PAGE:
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This page contains archived content and is no longer being updated. At the time of publication, it represented the best available science. However, more recent observations and studies may have rendered some content obsolete.
On July 12, 2007, Super Typhoon Man-Yi was a huge spiral of clouds, intense winds, and powerful thunderstorms as it arced northward over the western Pacific toward the southern end of the islands of Japan. Though far offshore, the Category 4 Super Typhoon was large enough that the outer bands of storm clouds were bringing wind and rain to Taiwan. Forecasts as of July 12 were calling for the storm to weaken as it traveled through the island chain and to reach Tokyo as a milder, but still powerful, typhoon on or around July 15.
The Moderate Resolution Imaging Spectroradiometer (MODIS) on NASA’s Aqua satellite acquired this photo-like image at 2:05 p.m. local time (5:05 UTC). Very near the same time MODIS was observing the storm, the Joint Typhoon Warning Center estimated Man-Yi’s sustained winds to be over 240 kilometers per hour (145 miles per hour). The satellite image confirms that Man-Yi was a powerful Super Typhoon. The storm has the hallmark tightly wound arms that spiral around a well-defined, circular eye. The symmetrical spirals, clear eye, and intense storm clouds around the eyewall (innermost band of clouds) are all features regularly seen in satellite images of other particularly powerful typhoons.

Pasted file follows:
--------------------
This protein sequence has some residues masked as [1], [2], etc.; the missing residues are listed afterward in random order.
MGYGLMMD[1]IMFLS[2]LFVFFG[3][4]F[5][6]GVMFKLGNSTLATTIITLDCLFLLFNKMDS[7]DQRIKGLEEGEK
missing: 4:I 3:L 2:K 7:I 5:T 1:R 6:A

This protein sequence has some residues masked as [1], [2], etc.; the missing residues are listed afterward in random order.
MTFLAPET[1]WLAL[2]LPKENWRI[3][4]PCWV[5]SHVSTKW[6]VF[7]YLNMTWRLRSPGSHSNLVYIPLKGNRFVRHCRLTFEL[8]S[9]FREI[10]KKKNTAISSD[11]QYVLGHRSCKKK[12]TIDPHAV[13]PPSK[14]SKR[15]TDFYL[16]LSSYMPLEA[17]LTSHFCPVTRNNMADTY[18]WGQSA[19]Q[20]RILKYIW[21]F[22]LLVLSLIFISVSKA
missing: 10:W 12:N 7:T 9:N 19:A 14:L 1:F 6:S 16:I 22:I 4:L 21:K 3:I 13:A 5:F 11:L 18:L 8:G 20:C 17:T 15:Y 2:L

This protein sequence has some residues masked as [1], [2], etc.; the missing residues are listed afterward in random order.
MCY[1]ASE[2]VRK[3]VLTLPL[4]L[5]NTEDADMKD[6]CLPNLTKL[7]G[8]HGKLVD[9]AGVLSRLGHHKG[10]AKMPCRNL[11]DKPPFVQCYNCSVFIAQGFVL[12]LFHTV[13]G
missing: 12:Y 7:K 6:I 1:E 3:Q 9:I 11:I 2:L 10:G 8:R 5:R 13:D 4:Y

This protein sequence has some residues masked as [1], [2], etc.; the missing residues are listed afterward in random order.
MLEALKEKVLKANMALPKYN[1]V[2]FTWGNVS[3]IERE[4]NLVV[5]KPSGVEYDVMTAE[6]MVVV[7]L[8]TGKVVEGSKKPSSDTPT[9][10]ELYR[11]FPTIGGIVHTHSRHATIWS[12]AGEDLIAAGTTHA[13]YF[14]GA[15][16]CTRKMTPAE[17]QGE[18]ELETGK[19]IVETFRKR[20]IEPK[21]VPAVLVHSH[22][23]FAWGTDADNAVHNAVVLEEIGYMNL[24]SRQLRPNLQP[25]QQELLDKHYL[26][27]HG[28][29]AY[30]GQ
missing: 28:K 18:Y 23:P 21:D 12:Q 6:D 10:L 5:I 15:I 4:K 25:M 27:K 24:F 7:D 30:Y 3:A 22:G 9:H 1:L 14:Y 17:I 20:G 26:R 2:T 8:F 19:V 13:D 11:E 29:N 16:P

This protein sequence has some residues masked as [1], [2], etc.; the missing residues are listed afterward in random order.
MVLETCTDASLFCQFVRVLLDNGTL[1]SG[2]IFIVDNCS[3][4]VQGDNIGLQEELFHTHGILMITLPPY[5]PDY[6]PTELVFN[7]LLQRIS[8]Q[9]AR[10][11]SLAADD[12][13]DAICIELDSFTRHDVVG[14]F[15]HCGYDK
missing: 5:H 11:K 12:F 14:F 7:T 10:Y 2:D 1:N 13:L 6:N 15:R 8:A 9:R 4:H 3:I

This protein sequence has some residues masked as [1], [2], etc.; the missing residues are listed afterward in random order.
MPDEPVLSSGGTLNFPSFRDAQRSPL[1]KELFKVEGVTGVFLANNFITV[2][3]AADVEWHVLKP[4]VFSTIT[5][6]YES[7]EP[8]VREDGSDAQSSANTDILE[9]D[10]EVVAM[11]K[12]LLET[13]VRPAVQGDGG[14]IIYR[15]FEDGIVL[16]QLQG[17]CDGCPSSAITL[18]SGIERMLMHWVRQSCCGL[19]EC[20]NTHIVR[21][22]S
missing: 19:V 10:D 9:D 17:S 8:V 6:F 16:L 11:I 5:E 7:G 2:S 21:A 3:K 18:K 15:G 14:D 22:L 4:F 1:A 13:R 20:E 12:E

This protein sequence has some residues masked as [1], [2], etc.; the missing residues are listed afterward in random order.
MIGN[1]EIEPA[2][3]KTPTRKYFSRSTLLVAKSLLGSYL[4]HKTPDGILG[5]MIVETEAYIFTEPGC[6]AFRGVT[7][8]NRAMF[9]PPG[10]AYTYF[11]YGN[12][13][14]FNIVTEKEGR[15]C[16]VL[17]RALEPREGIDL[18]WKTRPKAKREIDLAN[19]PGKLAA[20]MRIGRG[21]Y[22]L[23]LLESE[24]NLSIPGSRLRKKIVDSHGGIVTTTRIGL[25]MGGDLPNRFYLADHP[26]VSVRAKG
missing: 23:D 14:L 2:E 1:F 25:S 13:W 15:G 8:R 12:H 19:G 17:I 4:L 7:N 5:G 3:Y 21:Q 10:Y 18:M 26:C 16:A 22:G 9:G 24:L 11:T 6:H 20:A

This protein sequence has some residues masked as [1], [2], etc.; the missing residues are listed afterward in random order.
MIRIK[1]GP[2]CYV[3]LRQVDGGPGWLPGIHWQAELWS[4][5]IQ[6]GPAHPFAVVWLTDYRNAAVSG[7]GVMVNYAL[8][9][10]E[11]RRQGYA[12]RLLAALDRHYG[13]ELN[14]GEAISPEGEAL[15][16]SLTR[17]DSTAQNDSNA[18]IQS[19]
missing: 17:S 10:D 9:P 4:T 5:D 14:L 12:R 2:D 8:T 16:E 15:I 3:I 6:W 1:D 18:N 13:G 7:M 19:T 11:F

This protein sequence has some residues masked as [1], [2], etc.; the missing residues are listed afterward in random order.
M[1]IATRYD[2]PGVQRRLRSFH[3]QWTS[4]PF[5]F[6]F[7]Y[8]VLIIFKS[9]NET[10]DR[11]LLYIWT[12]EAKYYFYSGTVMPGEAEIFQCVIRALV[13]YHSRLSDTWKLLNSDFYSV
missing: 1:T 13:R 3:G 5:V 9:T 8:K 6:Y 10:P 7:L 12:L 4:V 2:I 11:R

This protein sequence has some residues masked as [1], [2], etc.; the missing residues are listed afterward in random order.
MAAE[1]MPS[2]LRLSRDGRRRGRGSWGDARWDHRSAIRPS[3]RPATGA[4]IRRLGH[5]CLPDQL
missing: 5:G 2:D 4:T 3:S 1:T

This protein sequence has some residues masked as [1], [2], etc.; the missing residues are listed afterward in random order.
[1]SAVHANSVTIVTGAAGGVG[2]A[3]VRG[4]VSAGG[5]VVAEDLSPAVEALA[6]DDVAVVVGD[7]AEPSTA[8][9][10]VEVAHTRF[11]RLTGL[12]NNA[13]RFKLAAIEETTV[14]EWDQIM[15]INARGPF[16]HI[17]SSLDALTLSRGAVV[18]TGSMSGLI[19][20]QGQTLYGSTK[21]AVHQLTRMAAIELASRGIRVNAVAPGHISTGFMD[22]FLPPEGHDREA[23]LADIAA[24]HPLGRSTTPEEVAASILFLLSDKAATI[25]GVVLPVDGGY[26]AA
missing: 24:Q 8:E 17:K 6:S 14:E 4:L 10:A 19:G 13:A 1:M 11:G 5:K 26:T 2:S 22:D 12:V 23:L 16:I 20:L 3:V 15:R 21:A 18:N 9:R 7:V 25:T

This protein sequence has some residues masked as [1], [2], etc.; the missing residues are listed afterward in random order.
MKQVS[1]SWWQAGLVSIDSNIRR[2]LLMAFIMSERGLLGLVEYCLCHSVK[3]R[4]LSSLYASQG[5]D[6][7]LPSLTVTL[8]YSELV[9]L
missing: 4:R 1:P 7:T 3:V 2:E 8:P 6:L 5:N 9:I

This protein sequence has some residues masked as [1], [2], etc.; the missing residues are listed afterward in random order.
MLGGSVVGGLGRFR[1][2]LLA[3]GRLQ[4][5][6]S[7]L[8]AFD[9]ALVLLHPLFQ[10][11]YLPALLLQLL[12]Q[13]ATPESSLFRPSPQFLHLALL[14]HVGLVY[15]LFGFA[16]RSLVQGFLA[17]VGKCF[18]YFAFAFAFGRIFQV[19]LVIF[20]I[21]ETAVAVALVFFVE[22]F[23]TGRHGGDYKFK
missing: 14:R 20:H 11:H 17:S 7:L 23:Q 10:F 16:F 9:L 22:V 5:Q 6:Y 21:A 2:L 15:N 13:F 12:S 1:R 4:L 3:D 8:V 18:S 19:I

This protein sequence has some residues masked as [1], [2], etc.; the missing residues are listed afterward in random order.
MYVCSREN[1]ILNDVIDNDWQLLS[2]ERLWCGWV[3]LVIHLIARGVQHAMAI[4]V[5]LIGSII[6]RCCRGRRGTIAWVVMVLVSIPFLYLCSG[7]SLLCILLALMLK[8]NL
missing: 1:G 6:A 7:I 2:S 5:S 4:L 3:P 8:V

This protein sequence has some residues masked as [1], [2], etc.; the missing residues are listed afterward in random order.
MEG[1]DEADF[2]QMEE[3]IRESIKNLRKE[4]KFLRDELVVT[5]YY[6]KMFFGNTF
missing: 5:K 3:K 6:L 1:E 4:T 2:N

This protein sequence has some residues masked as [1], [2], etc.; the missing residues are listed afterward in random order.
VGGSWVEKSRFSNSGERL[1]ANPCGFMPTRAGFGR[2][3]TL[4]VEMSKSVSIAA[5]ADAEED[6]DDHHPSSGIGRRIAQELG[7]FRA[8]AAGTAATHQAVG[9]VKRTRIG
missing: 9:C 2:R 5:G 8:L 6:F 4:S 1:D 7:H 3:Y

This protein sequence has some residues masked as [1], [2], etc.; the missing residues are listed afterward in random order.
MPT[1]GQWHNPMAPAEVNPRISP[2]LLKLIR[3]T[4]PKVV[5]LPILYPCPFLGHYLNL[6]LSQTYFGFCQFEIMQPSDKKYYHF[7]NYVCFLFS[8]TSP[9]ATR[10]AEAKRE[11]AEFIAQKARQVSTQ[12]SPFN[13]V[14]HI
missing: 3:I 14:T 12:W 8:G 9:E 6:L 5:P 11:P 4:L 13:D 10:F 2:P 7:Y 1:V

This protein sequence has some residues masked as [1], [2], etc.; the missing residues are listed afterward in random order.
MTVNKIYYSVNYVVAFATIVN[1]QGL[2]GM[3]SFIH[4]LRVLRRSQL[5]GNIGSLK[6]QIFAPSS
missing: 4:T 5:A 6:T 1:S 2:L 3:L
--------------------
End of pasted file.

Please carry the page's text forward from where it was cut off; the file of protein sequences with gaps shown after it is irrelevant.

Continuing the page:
The high-resolution image provided above is at MODIS’ full spatial resolution (level of detail) of 250 meters per pixel. The MODIS Rapid Response System provides this image at additional resolutions.